... premiums have become unaffordable not because of health care reform but because insurers have been able to get away with raising rates as high as necessary to meet profits expected by board members, shareholders and Wall Street financial analysts
(PRWEB) April 02, 2013
Health insurance industry whistleblower Wendell Potter says he’s ready to get to the bottom of claims that small businesses have already been hurt financially by the Affordable Care Act.
Potter, author of the best-selling book Deadly Spin – a chronicle of health insurance industry abuses – recently testified in a U.S. House hearing convened to look at how Obamacare has impacted the affordability of health coverage in the United States. During the hearing, Potter says, he was alarmed by comments from Rep. Marsha Blackburn, who expressed concerns about rising premiums for employers in her home state of Tennessee.
Rep. Blackburn was allotted five minutes during the hearing to question Potter, but ended up talking for all but about 20 seconds. View Rep. Blackburn’s questions for Potter here.
Potter – a healthinsurance.org contributor– wrote that “rather than asking me to share my knowledge of industry practices that have led to steep year-after-year premium increases for thousands of employers, Rep. Blackburn instead used most of her time to read a list of business owners in her district she said had written to her complaining of recent rate increases she maintained were caused by Obamacare.”
As a former insurance industry executive who still maintains ties to the industry, Potter says he’s skeptical of the claims by Rep. Blackburn. Health insurance companies have been hiking the premiums they charge small businesses for years – long before the Affordable Care Act became law,” Potter wrote in a March 28 blog post at healthinsurance.org.
“Insurance premiums have become unaffordable not because of health care reform but because insurers have been able to get away with raising rates as high as necessary to meet profits expected by board members, shareholders and Wall Street financial analysts,” Potter wrote. He also noted that the industry has launched a major campaign to cast blame on the health reform law for those increases.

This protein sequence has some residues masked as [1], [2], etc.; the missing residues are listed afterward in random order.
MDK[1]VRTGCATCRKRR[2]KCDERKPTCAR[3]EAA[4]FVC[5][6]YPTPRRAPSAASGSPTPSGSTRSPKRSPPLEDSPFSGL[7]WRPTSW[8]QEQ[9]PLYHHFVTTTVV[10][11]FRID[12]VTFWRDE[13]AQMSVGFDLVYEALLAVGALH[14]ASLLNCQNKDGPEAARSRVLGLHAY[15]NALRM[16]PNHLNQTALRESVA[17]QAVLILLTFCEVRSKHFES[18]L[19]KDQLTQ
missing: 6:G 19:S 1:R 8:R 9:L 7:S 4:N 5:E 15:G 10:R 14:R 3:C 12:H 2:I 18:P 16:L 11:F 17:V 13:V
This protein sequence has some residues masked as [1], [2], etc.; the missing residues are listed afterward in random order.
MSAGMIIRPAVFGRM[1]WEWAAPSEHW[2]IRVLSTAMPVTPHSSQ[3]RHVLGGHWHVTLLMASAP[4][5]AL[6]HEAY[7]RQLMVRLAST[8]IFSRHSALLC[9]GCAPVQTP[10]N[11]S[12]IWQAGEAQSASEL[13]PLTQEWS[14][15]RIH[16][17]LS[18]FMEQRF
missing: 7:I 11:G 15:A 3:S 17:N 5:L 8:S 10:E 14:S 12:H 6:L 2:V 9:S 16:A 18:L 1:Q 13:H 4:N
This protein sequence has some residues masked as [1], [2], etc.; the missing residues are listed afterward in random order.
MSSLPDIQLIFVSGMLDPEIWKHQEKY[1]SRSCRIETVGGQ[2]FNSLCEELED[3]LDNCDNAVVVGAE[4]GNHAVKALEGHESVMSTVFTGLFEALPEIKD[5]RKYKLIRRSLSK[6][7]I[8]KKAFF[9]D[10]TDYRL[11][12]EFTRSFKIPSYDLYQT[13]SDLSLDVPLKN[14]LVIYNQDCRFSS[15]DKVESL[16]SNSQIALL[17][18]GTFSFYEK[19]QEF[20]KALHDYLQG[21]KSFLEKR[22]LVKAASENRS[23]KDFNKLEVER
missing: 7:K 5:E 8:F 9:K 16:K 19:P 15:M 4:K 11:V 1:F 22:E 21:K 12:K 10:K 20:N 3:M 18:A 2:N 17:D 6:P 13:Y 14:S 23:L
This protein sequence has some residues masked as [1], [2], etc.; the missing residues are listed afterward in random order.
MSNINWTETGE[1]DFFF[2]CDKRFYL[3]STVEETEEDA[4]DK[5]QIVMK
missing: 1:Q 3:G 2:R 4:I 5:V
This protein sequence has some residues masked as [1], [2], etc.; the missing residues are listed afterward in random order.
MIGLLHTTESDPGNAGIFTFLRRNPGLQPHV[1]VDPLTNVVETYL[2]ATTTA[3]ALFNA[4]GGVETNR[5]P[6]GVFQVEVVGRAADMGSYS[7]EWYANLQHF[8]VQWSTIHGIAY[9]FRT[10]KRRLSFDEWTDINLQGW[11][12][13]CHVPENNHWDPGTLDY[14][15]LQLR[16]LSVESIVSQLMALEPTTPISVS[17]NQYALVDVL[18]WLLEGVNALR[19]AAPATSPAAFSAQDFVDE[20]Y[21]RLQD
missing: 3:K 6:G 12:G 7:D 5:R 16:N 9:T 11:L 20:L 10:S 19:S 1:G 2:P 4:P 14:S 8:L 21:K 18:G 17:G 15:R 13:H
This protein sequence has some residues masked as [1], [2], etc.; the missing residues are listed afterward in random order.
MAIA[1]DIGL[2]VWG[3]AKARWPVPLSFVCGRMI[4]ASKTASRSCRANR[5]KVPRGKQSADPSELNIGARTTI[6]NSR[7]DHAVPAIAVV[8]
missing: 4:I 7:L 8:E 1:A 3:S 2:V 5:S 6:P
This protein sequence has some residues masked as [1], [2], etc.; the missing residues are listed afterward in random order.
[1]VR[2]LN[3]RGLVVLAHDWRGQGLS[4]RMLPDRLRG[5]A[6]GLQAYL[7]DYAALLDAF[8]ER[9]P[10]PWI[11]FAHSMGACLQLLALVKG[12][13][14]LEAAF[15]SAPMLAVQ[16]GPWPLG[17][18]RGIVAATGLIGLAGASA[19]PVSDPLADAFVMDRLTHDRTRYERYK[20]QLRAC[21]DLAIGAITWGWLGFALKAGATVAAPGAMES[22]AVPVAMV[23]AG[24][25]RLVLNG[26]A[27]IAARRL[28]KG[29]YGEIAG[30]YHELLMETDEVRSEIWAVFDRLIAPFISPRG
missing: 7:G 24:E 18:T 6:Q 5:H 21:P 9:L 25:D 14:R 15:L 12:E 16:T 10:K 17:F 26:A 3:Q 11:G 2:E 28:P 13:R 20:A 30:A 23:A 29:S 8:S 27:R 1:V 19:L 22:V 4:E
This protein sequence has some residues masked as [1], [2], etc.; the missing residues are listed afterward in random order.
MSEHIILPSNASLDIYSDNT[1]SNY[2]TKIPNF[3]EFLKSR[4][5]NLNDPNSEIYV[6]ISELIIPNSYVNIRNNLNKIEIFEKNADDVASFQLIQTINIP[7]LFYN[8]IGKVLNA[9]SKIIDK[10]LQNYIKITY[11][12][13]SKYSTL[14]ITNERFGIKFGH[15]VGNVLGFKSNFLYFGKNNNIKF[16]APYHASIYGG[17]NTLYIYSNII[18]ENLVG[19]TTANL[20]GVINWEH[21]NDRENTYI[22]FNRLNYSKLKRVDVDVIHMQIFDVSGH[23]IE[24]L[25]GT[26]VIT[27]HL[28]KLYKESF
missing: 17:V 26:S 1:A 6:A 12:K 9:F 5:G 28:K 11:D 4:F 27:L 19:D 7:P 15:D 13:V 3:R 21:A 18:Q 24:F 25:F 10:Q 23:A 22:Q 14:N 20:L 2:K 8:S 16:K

Potter says he isn’t automatically doubting the sincerity of the lawmaker’s constituents. “As Rep. Blackburn was reading the list, I couldn’t help but think that some, if not most, of the people who had written her had deliberately – and erroneously – been led to believe that their premiums increased this year solely because of Obamacare.”
Now, Potter has extended an offer to Rep. Blackburn to help investigate those claims. In a March 25 letter to Rep. Blackburn, the former insurance executive offered to help the Tennessee lawmaker determine whether Obamacare was, in fact, responsible for the rate increases in her district.
“My hope is that she will accept my sincere offer to talk with those businesses one on one and get to the bottom of the rate increases that are hurting their profitability,” Potter says. “We could get a much clearer sense of whether specific provisions of the Affordable Care Act contributed to the rate increases and how much, if any, of the rate increases could be directly attributed to the law.”
At the same time, Potter said, the interaction would give him an opportunity to determine whether Blackburn’s constituents are aware of provisions in the law that would make it more affordable for them to provide coverage.
“It would be interesting to learn if Rep. Blackburn or anyone else has told the small business owners that they might qualify for tax credits – made available through Obamacare – if they offer coverage to their employees,” Potter wrote. “Thousands of employers are now paying less for coverage, and many others are offering health insurance for the first time, thanks to those Obamacare tax credits.”
Last week, Potter got confirmation that Rep. Blackburn has received his letter, but has yet to learn whether she will accept his offer to talk with her constituents.
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